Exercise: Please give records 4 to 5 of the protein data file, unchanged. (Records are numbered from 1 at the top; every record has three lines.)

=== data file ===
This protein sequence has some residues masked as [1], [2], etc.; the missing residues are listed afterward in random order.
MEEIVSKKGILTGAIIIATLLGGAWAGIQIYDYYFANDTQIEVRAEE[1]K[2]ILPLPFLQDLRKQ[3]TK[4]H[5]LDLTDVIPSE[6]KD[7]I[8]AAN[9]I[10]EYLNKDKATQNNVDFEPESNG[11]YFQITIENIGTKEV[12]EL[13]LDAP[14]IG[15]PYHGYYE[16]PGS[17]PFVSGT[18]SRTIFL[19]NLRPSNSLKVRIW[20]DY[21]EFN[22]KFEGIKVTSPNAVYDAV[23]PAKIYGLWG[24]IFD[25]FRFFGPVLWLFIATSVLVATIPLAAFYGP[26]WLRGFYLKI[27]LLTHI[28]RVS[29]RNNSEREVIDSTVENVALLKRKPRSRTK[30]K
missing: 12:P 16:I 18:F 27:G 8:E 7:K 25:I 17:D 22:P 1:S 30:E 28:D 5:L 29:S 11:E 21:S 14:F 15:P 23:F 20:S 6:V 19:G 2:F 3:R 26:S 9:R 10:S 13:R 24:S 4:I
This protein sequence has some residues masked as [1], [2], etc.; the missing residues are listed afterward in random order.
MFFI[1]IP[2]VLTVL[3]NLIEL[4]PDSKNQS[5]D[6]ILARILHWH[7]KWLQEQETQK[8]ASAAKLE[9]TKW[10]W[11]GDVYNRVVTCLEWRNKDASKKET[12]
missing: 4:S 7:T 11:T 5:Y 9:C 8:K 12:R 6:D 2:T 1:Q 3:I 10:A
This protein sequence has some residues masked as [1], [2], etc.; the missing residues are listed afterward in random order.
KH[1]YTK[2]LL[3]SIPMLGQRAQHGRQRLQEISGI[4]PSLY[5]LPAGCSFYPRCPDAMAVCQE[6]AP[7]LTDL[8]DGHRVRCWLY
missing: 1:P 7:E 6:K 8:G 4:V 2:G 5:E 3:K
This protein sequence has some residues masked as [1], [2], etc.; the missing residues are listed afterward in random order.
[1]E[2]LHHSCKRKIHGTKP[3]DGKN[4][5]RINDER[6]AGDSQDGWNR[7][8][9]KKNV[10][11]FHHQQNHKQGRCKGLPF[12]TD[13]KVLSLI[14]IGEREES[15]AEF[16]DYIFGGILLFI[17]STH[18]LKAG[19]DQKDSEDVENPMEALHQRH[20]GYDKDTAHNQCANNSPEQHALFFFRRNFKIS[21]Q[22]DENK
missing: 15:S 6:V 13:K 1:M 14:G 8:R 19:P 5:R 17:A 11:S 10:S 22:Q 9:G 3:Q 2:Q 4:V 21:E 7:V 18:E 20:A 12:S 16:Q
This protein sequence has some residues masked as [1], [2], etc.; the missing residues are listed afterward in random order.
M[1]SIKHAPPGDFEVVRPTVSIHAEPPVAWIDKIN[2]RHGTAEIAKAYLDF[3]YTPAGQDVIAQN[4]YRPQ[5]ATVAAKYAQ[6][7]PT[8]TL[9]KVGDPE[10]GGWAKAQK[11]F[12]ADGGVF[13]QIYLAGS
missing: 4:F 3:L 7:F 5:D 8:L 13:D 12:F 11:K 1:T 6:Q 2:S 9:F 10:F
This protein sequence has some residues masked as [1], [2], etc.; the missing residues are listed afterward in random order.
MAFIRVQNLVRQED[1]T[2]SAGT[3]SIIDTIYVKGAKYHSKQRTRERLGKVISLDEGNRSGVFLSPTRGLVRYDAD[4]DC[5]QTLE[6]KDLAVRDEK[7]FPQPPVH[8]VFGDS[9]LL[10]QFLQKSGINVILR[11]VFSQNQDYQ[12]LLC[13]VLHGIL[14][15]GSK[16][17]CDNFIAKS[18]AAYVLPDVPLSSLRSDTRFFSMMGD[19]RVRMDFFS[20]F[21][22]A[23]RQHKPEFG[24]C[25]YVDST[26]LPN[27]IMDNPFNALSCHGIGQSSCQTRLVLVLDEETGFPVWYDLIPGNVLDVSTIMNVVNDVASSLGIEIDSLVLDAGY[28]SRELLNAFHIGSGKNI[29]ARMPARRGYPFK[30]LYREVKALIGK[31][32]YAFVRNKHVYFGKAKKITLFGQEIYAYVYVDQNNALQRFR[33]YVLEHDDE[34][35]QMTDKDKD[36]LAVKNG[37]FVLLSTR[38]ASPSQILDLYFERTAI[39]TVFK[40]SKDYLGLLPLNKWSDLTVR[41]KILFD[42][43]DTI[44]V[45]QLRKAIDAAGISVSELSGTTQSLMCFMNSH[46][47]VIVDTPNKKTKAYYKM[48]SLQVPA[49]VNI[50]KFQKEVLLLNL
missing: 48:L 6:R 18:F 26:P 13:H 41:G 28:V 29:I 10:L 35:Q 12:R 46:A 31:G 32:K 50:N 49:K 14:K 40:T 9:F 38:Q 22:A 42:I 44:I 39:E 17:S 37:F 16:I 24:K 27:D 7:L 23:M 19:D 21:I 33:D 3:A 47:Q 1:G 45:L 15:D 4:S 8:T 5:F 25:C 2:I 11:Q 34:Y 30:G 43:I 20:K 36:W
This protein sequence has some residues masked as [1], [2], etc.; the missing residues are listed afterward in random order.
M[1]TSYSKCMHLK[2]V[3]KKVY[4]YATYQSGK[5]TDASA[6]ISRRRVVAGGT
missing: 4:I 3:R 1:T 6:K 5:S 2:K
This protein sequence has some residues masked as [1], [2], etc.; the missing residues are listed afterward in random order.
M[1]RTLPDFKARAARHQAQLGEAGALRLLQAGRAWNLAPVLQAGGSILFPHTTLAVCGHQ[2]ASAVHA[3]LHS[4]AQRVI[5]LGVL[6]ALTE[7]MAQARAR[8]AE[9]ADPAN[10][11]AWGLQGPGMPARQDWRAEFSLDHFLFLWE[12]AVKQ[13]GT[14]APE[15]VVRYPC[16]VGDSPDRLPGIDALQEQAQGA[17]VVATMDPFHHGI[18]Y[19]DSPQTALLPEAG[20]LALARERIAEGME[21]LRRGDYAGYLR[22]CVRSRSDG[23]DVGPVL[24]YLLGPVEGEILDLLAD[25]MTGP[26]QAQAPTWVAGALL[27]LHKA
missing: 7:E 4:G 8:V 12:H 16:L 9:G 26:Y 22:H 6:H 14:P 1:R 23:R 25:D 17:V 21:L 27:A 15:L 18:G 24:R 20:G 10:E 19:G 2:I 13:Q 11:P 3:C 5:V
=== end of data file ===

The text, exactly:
This protein sequence has some residues masked as [1], [2], etc.; the missing residues are listed afterward in random order.
[1]E[2]LHHSCKRKIHGTKP[3]DGKN[4][5]RINDER[6]AGDSQDGWNR[7][8][9]KKNV[10][11]FHHQQNHKQGRCKGLPF[12]TD[13]KVLSLI[14]IGEREES[15]AEF[16]DYIFGGILLFI[17]STH[18]LKAG[19]DQKDSEDVENPMEALHQRH[20]GYDKDTAHNQCANNSPEQHALFFFRRNFKIS[21]Q[22]DENK
missing: 15:S 6:V 13:K 1:M 14:G 8:R 19:P 5:R 17:A 11:S 10:S 22:Q 9:G 3:Q 2:Q 4:V 21:E 7:V 18:E 20:A 12:S 16:Q
This protein sequence has some residues masked as [1], [2], etc.; the missing residues are listed afterward in random order.
M[1]SIKHAPPGDFEVVRPTVSIHAEPPVAWIDKIN[2]RHGTAEIAKAYLDF[3]YTPAGQDVIAQN[4]YRPQ[5]ATVAAKYAQ[6][7]PT[8]TL[9]KVGDPE[10]GGWAKAQK[11]F[12]ADGGVF[13]QIYLAGS
missing: 4:F 3:L 7:F 5:D 8:L 13:D 12:F 11:K 1:T 6:Q 2:S 9:F 10:F